Students Exemplify Strengths of CPS Initiatives
The average high-school student doesn’t have much human resources experience. But Jordan Miller is not your average high school student.
While other students are more likely to be shopping at Macy’s than working in its corporate office, this Hughes STEM High School junior has already written the book on what it’s like to work there – literally.
“Both freshman and sophomore year I was able to do my intersession at Macy’s,” says Jordan of the intensive hands-on learning experiences and field study Cincinnati Public Schools offers students.
“Everyone takes on their own tasks. My role was human resources. I was able to help develop the employee handbook, something I excelled at that I had never done before.”
She didn’t stop there, though. She impressed the Macy’s team and forged real-world connections with the people she worked with.
“I was able to find a mentor, Kara Jones, and she is amazing,” says Jordan. “I’m so thankful I was able to do my intersession there and learn so much.”
As she gets ready to apply to colleges, Jordan has reflected on the importance of her high-school experiences as a foundation for what’s to come. “I love that we’ve been able to get hands-on experiences and learn while having fun,” she says. “I love the teachers at Hughes. The teachers and principal motivate you. I can still go back to my freshman teachers and they still will greet you with a hug and care about your progress. Hughes gives you every opportunity to succeed.”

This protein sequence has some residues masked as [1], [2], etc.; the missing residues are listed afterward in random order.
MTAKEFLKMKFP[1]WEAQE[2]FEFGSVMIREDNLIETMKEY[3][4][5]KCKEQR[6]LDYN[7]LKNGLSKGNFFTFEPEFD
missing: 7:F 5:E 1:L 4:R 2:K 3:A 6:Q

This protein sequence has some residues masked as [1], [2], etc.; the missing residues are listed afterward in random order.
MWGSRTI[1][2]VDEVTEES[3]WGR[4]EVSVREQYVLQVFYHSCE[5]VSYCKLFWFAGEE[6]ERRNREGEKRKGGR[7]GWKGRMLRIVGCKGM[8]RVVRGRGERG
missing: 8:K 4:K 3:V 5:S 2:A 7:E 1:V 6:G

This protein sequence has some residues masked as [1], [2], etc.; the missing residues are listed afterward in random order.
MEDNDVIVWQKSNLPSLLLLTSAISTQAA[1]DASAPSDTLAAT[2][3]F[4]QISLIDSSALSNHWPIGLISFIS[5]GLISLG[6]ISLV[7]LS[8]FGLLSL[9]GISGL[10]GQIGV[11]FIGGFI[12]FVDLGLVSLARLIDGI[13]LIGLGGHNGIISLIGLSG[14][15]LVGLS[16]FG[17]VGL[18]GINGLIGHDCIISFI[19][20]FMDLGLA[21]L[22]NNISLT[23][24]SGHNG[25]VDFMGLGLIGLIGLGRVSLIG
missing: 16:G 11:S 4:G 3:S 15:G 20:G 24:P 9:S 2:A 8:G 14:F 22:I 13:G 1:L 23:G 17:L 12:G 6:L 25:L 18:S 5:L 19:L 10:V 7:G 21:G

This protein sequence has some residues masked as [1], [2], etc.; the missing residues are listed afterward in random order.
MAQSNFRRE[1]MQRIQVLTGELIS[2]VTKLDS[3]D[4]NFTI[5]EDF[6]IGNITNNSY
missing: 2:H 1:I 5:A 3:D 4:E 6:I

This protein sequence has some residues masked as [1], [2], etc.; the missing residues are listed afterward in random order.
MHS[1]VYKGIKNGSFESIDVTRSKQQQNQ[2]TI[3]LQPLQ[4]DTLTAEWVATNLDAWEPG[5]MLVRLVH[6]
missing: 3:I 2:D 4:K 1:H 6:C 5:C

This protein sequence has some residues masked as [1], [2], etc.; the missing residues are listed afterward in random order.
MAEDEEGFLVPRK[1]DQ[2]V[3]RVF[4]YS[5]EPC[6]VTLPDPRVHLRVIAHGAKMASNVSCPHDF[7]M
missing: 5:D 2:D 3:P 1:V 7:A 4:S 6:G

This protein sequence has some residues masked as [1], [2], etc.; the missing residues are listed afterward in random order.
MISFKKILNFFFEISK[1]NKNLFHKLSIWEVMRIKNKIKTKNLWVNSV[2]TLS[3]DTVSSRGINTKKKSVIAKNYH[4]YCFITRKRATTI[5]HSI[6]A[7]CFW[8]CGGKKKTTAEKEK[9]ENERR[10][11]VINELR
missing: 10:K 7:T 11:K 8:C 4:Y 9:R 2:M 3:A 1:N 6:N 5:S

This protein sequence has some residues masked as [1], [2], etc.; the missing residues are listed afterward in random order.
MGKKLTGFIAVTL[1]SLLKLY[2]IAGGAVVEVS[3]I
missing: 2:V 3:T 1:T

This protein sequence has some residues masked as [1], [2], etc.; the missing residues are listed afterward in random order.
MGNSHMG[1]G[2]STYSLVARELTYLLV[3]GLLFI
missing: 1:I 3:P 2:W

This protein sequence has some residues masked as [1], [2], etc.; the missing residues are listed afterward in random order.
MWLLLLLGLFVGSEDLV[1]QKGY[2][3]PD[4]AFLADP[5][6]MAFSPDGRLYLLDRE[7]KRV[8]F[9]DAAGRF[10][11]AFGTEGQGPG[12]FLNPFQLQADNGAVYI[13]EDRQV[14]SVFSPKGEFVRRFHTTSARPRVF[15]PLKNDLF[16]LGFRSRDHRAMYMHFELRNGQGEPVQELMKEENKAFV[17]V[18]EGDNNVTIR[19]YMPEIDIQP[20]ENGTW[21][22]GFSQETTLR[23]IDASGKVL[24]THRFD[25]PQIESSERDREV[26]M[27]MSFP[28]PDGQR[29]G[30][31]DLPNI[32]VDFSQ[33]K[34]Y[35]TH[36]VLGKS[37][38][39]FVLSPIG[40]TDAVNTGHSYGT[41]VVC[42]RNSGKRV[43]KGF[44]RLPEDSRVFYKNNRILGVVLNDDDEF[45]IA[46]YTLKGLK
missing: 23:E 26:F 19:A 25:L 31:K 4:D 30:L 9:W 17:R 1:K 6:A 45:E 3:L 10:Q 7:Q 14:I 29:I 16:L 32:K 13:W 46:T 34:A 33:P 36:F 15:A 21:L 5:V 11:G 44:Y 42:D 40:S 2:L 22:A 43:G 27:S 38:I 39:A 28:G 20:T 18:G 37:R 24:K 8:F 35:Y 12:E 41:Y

Jordan is certainly excelling in her coursework, from AP English to core health classes. “I’m taking a human systems course and a bio- medical class I really enjoy,” says Jordan. “I’ve thought about being a biomedical engineer, and health courses widen your options. Whether I choose to be a nurse, doctor or something else, this program helps me think about careers I could be involved in.”
No matter what profession she pursues, Jordan is likely to pay forward mentorship to young students one day. Her advice for other students? Even when others are rooting for you, you have to be your own best advocate.
“The drive for education comes from within,” she says. “That desire to learn comes from within. So if you don’t instill in yourself that you must succeed in life you won’t be able to do well in school. You must help yourself first. You must believe you can do anything you want to achieve.”